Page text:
(3)
A case is considered submitted for decision upon the admission of the evidence of the parties at the termination of the trial. The ninety (90) days period for deciding the case shall commence to run from submission of the case for decision without memoranda; in case the Court requires or allows its filing, the case shall be considered submitted for decision upon the filing of the last memorandum or the expiration of the period to do so, whichever is earlier. Lack of transcript of stenographic notes shall not be a valid reason to interrupt or suspend the period for deciding the case unless the case was previously heard by another judge not the deciding judge in which case the latter shall have the full period of ninety (90) days from the completion of the transcripts within which to decide the same.
(4)
The court may grant extension of time to file memoranda, but the ninety (90) day period for deciding shall not be interrupted thereby.
Without a doubt, Judge Carbonell’s failure to decide several cases within the reglementary period, without justifiable and credible reasons, constituted gross inefficiency, warranting the imposition of administrative sanctions,15 like fines. The fines imposed have varied in each case, depending chiefly on the number of cases not decided within the reglementary period and other factors, including the presence of aggravating or mitigating circumstances like the damage suffered by the parties from the delay, the health condition and age of the judge, etc.16  Thus, in one case, the Court mitigated the liability of a Judge who had been suffering from illnesses and who had later retired due to disability, and imposed upon him a fine of P20,000.00 for failure to decide 31 cases.17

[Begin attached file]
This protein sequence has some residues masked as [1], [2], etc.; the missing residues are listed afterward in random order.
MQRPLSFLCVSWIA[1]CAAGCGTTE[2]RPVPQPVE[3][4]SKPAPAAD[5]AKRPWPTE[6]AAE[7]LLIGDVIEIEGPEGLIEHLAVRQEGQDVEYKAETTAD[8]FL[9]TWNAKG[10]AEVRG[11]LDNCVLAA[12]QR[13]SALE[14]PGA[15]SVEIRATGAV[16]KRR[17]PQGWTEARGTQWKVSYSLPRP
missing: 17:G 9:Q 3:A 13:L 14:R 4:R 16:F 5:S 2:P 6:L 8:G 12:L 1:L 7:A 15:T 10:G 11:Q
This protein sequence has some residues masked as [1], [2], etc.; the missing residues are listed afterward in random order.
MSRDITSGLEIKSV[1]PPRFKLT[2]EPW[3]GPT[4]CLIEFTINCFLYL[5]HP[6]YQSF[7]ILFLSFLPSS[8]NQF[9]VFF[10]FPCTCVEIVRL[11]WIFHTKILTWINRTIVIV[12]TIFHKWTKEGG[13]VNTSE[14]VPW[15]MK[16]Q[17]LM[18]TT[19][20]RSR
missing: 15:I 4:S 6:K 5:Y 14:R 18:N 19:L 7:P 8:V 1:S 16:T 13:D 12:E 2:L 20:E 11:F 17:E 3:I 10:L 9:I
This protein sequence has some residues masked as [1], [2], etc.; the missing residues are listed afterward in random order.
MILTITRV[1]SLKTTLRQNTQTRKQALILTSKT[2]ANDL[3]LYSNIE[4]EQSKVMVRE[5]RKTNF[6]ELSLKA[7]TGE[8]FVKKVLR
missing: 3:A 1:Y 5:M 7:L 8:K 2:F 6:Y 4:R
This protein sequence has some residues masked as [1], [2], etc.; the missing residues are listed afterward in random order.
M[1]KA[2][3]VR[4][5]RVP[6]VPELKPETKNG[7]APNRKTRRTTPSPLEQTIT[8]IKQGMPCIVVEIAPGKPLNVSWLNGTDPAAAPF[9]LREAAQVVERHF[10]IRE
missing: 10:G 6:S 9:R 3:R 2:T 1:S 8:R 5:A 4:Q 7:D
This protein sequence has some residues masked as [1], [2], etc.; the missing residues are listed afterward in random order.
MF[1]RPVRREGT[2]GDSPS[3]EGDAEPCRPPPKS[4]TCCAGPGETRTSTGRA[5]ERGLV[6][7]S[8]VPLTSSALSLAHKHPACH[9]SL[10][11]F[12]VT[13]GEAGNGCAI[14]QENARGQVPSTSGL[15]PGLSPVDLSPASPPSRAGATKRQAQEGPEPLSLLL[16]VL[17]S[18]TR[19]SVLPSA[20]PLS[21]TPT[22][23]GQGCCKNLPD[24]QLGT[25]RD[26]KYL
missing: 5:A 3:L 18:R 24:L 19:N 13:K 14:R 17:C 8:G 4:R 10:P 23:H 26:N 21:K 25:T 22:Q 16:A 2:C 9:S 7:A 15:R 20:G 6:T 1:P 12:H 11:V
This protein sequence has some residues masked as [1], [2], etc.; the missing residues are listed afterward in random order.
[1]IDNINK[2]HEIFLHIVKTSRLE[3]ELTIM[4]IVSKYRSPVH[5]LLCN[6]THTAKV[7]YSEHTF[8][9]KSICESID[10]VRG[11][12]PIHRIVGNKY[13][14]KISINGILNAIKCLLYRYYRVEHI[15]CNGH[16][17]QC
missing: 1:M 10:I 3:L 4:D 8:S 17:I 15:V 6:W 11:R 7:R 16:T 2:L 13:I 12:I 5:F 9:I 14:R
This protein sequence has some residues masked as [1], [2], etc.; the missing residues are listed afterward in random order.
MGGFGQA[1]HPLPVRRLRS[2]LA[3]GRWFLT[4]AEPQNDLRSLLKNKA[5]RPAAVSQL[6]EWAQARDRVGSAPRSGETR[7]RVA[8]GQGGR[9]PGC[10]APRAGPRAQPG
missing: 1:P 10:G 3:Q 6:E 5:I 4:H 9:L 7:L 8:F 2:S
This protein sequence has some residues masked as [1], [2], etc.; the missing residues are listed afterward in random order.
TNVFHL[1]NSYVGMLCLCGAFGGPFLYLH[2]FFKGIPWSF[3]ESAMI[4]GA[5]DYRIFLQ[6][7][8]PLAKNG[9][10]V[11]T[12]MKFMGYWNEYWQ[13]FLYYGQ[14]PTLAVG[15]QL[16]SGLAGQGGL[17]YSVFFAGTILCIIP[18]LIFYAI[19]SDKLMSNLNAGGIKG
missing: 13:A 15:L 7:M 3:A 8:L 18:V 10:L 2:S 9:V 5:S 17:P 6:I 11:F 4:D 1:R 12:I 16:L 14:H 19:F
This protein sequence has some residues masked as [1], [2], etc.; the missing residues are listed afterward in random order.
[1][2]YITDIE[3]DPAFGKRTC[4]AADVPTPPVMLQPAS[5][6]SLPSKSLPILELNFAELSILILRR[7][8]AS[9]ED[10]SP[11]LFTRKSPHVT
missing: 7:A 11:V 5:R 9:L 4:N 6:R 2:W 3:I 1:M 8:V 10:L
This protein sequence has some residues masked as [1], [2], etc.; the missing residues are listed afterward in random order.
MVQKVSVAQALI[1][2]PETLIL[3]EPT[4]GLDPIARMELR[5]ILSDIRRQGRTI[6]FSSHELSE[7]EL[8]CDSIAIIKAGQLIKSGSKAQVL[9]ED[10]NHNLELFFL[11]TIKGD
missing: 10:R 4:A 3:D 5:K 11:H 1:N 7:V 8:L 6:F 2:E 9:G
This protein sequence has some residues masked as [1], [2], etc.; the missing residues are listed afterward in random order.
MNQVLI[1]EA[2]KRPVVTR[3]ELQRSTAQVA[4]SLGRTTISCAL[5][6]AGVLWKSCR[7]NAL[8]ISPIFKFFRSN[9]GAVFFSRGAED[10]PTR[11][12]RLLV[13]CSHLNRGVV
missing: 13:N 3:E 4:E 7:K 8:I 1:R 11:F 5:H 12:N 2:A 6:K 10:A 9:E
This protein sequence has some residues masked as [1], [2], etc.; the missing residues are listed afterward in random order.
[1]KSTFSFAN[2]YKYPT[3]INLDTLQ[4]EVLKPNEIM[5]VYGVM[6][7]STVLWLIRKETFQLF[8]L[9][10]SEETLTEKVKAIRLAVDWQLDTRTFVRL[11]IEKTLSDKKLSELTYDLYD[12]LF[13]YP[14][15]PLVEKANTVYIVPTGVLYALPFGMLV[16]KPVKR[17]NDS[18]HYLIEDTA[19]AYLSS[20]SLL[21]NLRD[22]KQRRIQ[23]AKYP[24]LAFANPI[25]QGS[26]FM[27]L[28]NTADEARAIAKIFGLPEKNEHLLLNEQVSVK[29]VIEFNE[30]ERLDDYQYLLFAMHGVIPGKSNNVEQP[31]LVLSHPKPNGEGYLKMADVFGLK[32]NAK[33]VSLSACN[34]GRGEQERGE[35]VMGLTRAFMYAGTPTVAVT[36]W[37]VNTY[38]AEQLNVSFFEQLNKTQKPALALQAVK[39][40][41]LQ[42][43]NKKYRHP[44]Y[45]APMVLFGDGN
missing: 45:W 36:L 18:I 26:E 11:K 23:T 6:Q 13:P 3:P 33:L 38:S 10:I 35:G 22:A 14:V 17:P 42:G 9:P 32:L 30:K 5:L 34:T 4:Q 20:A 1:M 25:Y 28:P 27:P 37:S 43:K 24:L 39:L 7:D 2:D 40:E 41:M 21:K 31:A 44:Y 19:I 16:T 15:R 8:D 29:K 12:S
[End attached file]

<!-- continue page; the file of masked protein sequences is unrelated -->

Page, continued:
Considering that Judge Carbonell similarly retired due to disability, the Court believes that his poor health condition greatly contributed to his inability to efficiently perform his duties as a trial judge. That mitigated his administrative liability, for which reason the Court reduces the recommended penalty of fine from  P50,000.00 to P20,000.00.

WHEREFORE, Retired Judge Antonio A. Carbonell is ORDERED to pay a fine of P20,000.00 to be deducted from the P200,000.00 that was withheld from his retirement benefits, and the balance to be immediately released to him.

SO  ORDERED.

Sereno, C.J. Carpio, Velasco, Jr., Leonardo-De Castro, Peralta, Del Castillo, Abad, Villarama, Jr., Perez, Mendoza, Reyes, Perlas-Bernabe, and Leonen, JJ., concur.
Brion, J., on leave.


Endnotes:


1 Rollo, pp. 2-14.cralawlibrary

2 Id.cralawlibrary

3 Id. at 15.cralawlibrary

4 Id. at 76.cralawlibrary

5 Id. at 82.cralawlibrary

6 Id. at 84-85.cralawlibrary

7 Id. at 86-87.cralawlibrary

8 Claim for Disability Retirement Benefits of Hon. Antonio A.  Carbonell, former Judge, Regional Trial Court, Branch 27, San Fernando, La Union, A.M. No. 12815-Ret., September 24, 2008.cralawlibrary

9Rollo, p. 98.cralawlibrary

10 Id. at 102-103.cralawlibrary

11Juson v. Mondragon, A.M. No. MTJ-07-1685, September 3, 2007, 532 SCRA 1, 13.cralawlibrary

12 Id. at 12.cralawlibrary

13Office of the Court Administrator v. Castañeda, A.M. No. RTJ-12-2316, October 9, 2012, 682 SCRA 321, 343.cralawlibrary

14 Section 15(1), Article VIII of the Constitution.cralawlibrary

15Re:  Report on the Judicial Audit and Physical Inventory of Pending Cases in the MTCC, Branch 1 and the RTC, Branch  57,  both in Lucena  City,  A.M. No. 96-7-257-RTC, December 2, 1999, 319 SCRA 507, 512.cralawlibrary

16Re: Report on the Judicial Audit Conducted in RTC, Branches 29 and 59, Toledo City, A.M. No. 97-9-278-RTC, July 8, 1998, 292 SCRA 8, 23.cralawlibrary

17 Supra note 15.